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Governments will finally help as they want to keep those structures they created. Not so sure about the UK and future Airbus.
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Old 23rd Sep 2020, 12:37
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A year ago a senior Airbus guy in an international gathering said that Airbus would move the UK manufacturing plants in France and Germany if there were no commercial agreement with the EU , a.k.a. hard brexit possibility .
That was well before Covid, and a lot of factors changed since then but in today's situation it might come back on the table for other reasons. .I cannot see France or Germany Governments giving money to save non-EU jobs...
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Old 23rd Sep 2020, 13:11
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Maybe not, but there’s a lot of skilled operatives that build Airbus wings, who are uk residents - I can’t see the uk wing manufacturing heading out there anytime soon
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Old 23rd Sep 2020, 13:29
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triplese7en

However, Boeing spent quite a bit of its cash cushion on stock buyback programs. But yes, it always has a much bigger military par of the company and that might indeed make it somewhat easier to weather the storm. And of course it is much easier, and especially cheaper, to fire people in the US than it is in many european countries.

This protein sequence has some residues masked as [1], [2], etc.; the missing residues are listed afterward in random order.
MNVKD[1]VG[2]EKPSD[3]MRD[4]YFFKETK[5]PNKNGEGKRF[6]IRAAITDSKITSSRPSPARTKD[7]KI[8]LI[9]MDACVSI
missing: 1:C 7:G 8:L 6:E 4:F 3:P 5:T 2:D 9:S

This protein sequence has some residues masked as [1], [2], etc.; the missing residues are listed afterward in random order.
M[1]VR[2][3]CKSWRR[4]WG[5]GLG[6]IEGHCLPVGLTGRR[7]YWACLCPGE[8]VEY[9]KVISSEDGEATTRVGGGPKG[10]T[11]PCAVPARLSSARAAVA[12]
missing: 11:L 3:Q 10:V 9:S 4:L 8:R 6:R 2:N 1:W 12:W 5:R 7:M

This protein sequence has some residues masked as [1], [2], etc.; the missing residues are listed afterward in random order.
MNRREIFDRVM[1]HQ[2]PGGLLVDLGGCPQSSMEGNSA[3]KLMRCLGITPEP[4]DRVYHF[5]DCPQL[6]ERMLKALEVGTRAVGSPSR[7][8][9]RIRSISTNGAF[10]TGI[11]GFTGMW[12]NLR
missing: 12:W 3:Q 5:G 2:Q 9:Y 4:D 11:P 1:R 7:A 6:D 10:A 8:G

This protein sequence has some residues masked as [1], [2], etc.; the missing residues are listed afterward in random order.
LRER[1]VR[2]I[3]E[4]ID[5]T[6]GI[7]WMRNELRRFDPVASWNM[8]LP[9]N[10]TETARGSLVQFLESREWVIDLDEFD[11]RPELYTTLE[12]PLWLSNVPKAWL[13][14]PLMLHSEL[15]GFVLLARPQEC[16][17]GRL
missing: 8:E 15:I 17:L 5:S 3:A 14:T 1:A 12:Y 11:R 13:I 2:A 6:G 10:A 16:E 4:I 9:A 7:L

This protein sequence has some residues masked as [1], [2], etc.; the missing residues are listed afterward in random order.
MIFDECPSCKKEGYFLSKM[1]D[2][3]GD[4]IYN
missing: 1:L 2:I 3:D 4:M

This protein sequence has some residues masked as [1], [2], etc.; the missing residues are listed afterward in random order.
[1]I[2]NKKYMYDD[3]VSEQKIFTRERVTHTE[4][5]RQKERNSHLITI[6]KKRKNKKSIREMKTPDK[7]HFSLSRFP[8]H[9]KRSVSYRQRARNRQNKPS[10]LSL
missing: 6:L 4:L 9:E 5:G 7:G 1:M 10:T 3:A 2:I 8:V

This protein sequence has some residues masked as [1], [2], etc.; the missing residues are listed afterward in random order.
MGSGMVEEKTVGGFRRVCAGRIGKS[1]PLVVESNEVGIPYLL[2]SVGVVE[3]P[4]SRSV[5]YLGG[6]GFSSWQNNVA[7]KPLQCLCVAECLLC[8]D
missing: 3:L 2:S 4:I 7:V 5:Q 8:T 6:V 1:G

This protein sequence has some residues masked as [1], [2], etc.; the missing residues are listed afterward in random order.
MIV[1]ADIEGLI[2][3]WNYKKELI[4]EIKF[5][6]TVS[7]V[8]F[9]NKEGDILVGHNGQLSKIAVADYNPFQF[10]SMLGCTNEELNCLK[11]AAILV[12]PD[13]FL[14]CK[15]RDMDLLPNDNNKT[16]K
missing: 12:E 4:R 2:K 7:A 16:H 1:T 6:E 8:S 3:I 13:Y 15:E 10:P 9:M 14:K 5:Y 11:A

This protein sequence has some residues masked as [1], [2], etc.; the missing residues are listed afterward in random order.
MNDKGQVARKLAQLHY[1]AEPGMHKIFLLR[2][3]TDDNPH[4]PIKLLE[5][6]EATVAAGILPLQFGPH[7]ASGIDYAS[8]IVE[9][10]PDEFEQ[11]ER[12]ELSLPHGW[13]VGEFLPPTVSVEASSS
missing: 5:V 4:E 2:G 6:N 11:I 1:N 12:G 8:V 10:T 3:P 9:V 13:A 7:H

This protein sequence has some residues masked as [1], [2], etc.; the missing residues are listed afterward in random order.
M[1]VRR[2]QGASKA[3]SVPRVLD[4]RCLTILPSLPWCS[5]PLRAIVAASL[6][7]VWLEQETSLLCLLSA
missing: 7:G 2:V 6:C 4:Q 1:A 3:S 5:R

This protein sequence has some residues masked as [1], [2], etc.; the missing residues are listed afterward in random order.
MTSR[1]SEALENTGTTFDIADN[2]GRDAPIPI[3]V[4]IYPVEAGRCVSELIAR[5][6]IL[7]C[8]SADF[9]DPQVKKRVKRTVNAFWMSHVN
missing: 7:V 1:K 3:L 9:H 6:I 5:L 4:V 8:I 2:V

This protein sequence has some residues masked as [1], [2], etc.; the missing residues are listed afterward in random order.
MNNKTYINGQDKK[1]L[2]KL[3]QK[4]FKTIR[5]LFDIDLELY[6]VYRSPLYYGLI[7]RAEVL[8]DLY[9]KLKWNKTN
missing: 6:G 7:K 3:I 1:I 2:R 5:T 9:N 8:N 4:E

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Old 23rd Sep 2020, 13:44
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the future

after Mr Faury has sent all these people home (not just in the UK), who will build his aircraft when the Operators do decide that they want them? Or are all his Orders parked outside?
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Old 23rd Sep 2020, 14:59
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Living not a million mies from Blagnac I think the feeling is yesterdays's statement was primarily aimed at softening up certain people (i.e; the French element of the workforce, the syndicats and politicians) to expect compulsory redundancies, possibly more so than a warning that as this stage the company is in imminent danger of collapse.

As Bergerie and others know making people redundant in France is a somewhat non-trivial event and groundwork needs to be done beforehand.......


100% my exact first thought. Loads of this going on everywhere you look at the moment. Including by the UK Government and devolved powers yesterday. Seems like we live in a world incapable of hearing or speaking bluntly anymore. Every last thing has to be triple wrapped in B/S and "messaged" by half-truths, implications and smoke'n'mirrors.
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Old 23rd Sep 2020, 15:30
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Bazzo

I think it will be a long time before there will be a strong enough demand for new aircraft to get back to the production levels of the pre Covid era. Just check the numbers parked up in Europe alone right now. Some airlines will inevitably cease to trade and this will leave a glut of second hand aircraft available at competitive prices, and some of these aircraft being relatively new.